Yellow Morning Glory Problems:

Morning glories are not only beautiful flowers but they have been used in traditional medicine for centuries. They were used as a tonic to treat fever, cough, diarrhea, stomach aches and many other ailments.

Today there are several types of morning glory plants grown worldwide. Some varieties are called “golden” or “silver”. These varieties grow in warmer climates while others grow in colder regions like Canada and Russia. The main difference between these two kinds of morning glory is their color.

The most common type of morning glory (Orobanche spp.) grows in warm areas such as Florida, Texas, California and Mexico.

They grow to about 3 feet tall with a round shape and white flowers. They produce small red berries which are eaten raw or cooked. They are very nutritious and contain vitamins A, C, E and K1. They are also rich in vitamin B6 and potassium.

Other varieties of morning glory (Asclepias spp.) grow in cooler climates such as Idaho, Oregon, Washington state and Russia.

They grow to about 2 feet tall with a rounded shape and yellow flowers. Their berries taste bitter when eaten raw but they provide good nutrition when cooked. They are rich in calcium, iron, magnesium, manganese and zinc.

One of the biggest problems with morning glories is a disease called “fungus”. The fungus can cause the plant’s leaves to shrivel up, turn brown and die.

This can kill the entire plant if it spreads to all the leaves.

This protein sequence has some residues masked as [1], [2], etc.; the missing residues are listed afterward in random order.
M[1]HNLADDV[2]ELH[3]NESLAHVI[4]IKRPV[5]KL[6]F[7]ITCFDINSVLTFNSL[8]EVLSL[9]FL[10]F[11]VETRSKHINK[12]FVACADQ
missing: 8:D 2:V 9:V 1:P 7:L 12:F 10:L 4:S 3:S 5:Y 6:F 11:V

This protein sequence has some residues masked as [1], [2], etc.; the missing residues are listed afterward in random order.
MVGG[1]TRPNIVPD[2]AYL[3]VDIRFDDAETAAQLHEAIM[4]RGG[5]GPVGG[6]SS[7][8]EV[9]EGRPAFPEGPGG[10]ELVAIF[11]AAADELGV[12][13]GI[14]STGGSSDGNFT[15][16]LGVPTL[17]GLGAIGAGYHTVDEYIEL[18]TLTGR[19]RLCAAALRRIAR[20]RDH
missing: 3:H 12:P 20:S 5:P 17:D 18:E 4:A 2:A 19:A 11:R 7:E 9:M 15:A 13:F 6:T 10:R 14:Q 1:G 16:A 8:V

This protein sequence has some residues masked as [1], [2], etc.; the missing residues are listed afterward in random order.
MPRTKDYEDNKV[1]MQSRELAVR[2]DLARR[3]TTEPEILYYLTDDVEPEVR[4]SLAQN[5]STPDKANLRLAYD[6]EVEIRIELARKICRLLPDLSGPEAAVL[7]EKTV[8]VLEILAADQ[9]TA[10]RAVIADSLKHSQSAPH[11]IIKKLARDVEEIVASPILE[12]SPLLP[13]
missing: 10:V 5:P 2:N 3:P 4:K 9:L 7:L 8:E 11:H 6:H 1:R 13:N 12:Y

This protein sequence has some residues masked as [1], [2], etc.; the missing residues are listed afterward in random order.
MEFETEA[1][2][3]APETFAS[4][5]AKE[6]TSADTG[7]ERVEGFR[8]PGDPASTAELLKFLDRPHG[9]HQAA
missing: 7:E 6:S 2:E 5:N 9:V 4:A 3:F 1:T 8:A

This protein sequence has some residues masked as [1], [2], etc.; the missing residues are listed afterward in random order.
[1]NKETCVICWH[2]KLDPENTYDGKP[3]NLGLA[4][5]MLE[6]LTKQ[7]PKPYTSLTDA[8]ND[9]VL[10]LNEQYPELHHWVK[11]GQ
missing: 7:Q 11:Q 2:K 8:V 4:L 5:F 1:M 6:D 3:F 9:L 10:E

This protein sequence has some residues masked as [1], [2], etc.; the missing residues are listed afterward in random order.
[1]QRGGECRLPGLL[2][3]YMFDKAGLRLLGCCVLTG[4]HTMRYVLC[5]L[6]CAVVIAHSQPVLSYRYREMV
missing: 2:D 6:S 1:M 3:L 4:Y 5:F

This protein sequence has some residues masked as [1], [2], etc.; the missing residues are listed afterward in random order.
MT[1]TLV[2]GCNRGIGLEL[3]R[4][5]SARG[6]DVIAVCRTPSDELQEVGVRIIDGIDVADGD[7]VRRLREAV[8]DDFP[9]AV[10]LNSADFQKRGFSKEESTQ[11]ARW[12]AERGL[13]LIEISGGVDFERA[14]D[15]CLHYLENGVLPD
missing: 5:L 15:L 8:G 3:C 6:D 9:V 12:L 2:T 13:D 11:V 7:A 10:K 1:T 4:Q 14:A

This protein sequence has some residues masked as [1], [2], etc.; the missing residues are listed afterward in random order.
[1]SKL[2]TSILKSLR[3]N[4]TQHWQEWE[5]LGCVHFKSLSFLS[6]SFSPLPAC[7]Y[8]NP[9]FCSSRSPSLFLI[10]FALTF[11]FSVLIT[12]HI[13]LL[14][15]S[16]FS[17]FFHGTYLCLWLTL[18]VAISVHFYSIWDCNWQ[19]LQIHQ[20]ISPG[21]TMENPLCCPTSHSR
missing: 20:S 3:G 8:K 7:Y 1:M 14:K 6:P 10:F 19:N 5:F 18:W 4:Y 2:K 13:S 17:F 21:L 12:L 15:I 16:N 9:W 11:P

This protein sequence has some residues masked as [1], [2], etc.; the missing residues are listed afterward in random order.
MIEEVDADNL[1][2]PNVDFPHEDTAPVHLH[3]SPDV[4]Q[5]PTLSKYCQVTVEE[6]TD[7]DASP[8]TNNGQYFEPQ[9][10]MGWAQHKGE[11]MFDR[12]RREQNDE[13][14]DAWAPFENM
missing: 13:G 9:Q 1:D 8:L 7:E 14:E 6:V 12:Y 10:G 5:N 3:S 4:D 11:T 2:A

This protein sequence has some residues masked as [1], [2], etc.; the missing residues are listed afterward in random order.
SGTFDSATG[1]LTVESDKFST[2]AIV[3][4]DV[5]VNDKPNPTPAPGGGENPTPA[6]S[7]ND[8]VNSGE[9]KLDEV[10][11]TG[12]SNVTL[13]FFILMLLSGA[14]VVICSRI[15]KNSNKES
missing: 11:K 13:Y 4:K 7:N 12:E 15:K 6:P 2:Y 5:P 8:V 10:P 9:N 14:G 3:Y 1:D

Other diseases that attack the leaves include anthracnose and powdery mildew. Both of these are caused by fungi and can spread quickly in humid weather or wet conditions.

Yellow Morning Glory Foliage – Treating Yellow Leaves On Morning Glories -

They cause the leaves to become covered in spots and eventually turn completely black and die. This can be overcome by keeping the plants healthy, but it is always good to practice preventative measures to keep fungus from spreading.

The easiest way to prevent these diseases is to water morning glories from below. This prevents moisture from building up around the base of the plant and helps keep the leaves dry.

It also prevents fungal spores in the soil from getting on the leaves which could lead to infection. Fungicides can also be added to the water when watering the plants.

Insects such as aphids, caterpillars and thrips feed on morning glory plants and can leave small holes in the leaves which can allow light in. This prevents the plant from getting the light it needs and causes the leaves to turn yellow and die.

To prevent these problems, you should make sure there are no weeds around the base of the plant since insects like to hide in them.

Sources & references used in this article:

A genetic study of green-variegated yellow leaves in the Japanese morning glory by Y Imai – Journal of Genetics, 1927 – Springer

Two cases of close linkage in the Japanese morning-glory by Y Imai – Genetics, 1925 –

Differential allocation of seed-borne ergot alkaloids during early ontogeny of morning glories (Convolvulaceae) by WT Beaulieu, DG Panaccione, CS Hazekamp… – Journal of chemical …, 2013 – Springer

Interaction of glyphosate and 2, 4-DB for the control of selected morningglory (Ipomoea spp.) species by …, C MORNING-GLORIES – Virginia …, 1959 – Virginia Academy of Science …

Preemergence herbicides plus postemergence chloroxuron on soybeans by G Wehtje, RH Walker – Weed technology, 1997 – JSTOR



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